Tuff Luck: DOT Nixes Rush Hour Protection on Second Avenue Bike Lane

On hectic Midtown blocks, DOT said plastic "tuff curbs" would keep cyclists safe during rush hours, but now the agency has abandoned that plan.

DOT won't actually implement the yellow plastic "tuff curbs" that were supposed to protect cyclists during rush hour. Image: DOT
DOT won't actually implement the yellow plastic "tuff curbs" that were supposed to protect cyclists during rush hour. Image: DOT

Last summer, DOT put forward a plan to install a protected bike lane on Second Avenue between 59th Street and 43rd Street. On most of those blocks at most times, the bike lane would be protected by parked cars, but during the morning and afternoon rush, the parking lane would be a moving lane. So DOT said it would install “low profile tuff curbs” — a line of yellow plastic rising several inches above asphalt level — to keep motorists from making incursions into the bike lane.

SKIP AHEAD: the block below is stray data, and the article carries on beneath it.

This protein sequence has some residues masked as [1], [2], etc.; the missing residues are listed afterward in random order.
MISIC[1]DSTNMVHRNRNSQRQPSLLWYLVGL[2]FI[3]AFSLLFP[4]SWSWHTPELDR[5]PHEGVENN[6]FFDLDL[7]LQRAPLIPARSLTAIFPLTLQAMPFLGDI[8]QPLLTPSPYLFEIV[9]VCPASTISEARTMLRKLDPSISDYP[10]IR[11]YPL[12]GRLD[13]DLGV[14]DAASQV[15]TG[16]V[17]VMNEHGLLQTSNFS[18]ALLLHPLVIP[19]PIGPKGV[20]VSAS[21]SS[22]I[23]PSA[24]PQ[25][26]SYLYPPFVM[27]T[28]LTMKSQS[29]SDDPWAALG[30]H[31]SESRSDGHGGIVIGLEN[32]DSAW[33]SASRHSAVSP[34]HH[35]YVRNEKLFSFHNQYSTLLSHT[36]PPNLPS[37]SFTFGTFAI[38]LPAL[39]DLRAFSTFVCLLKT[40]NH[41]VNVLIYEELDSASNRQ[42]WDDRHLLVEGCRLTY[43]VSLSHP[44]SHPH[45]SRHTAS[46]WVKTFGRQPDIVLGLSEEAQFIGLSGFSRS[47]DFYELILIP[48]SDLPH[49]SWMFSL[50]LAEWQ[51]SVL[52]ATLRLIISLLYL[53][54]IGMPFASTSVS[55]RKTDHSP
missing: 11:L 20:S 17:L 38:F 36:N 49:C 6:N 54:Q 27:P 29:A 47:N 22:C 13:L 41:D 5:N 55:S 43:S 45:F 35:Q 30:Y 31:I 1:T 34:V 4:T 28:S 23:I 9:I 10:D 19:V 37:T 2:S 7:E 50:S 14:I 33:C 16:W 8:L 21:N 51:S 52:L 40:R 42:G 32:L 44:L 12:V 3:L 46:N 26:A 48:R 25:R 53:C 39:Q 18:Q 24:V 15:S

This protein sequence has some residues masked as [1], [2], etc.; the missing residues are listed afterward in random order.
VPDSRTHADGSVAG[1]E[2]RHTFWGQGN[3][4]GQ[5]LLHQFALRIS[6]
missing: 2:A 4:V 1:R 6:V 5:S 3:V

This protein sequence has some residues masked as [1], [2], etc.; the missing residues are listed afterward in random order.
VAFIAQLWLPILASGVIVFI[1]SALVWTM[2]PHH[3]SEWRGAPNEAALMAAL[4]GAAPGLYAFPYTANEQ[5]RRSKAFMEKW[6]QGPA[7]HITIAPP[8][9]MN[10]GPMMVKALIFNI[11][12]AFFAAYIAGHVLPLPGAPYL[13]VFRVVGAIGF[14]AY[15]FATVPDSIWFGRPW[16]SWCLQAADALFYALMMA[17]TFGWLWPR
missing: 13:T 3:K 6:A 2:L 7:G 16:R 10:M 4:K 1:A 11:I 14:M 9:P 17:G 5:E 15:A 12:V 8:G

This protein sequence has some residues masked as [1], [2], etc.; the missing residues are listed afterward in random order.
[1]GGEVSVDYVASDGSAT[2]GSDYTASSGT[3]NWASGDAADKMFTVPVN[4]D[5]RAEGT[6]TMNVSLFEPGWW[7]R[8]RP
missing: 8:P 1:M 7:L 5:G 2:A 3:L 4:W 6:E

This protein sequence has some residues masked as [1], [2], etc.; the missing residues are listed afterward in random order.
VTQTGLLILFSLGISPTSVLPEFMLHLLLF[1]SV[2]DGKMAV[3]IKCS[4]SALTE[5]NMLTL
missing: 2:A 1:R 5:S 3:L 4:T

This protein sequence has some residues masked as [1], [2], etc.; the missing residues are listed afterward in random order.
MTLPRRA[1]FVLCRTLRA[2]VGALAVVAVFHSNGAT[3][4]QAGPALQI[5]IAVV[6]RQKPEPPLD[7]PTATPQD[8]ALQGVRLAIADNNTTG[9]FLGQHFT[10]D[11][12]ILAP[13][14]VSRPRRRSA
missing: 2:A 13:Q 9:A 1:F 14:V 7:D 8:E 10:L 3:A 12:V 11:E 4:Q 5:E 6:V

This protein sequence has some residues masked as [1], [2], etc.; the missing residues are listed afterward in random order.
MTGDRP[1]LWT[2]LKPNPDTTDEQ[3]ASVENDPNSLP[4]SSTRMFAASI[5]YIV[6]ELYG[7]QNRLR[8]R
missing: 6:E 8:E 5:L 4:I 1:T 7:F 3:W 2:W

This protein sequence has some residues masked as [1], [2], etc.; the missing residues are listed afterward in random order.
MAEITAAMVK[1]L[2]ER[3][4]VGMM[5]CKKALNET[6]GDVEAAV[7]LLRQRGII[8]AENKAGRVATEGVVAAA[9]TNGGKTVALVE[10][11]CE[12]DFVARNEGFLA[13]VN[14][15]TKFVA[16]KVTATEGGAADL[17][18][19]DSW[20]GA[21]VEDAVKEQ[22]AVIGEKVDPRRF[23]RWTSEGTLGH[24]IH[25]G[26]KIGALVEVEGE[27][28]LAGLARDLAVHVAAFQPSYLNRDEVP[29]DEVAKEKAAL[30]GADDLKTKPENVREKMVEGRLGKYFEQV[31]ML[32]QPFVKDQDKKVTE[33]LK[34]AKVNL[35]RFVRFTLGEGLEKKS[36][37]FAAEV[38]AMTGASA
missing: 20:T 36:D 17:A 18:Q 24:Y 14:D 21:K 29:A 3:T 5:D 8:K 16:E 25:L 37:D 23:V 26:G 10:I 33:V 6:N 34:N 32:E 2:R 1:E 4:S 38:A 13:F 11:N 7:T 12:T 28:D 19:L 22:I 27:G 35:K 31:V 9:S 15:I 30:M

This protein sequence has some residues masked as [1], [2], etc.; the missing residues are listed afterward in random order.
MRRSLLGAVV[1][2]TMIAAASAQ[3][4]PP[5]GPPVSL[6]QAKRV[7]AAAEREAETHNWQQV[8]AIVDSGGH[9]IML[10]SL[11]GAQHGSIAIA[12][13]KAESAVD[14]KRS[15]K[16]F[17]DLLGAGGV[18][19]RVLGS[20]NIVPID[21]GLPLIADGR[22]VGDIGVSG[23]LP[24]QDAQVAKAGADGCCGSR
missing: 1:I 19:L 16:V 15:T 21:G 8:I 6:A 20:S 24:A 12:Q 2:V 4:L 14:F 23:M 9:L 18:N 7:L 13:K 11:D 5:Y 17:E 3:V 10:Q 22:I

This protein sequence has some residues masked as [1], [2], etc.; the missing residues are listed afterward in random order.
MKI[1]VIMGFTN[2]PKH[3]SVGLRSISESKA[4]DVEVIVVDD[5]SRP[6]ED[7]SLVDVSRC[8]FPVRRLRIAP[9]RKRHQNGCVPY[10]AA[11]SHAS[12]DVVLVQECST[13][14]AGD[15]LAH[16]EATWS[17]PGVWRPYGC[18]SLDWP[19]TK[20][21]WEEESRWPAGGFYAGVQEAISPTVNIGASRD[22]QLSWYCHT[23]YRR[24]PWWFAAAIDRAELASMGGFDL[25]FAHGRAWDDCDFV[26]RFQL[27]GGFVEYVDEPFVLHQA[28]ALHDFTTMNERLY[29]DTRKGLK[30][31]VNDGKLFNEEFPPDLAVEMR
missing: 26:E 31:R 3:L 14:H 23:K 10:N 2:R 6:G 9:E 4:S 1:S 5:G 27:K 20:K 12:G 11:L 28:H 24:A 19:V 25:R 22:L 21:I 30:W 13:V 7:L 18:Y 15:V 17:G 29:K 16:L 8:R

Now the new bike lane is in place, but the “tuff curbs” are nowhere to be seen, and DOT has no intention of adding them.

When Macartney Morris told DOT that the freshly painted bike lane was continually blocked in the morning and asked about the addition of protection, Manhattan Community Coordinator Colleen Chattergoon said in an email response that the agency decided against using the tuff curbs “due to safety and accessibility concerns raised during additional design review and product testing.”

That doesn’t exactly clear up why the tuff curbs were deemed unsafe, or why other options like concrete curb stops or vertical plastic posts couldn’t be used instead.

Some form of protection is badly needed. Otherwise, as Morris observed this morning, the bike lane will be obstructed like this during rush hours:

DOT's decided the Second Avenue bike lane doesn't need any protection during rush hour, and this is the result. Photo: Macartney Morris
Photo: Macartney Morris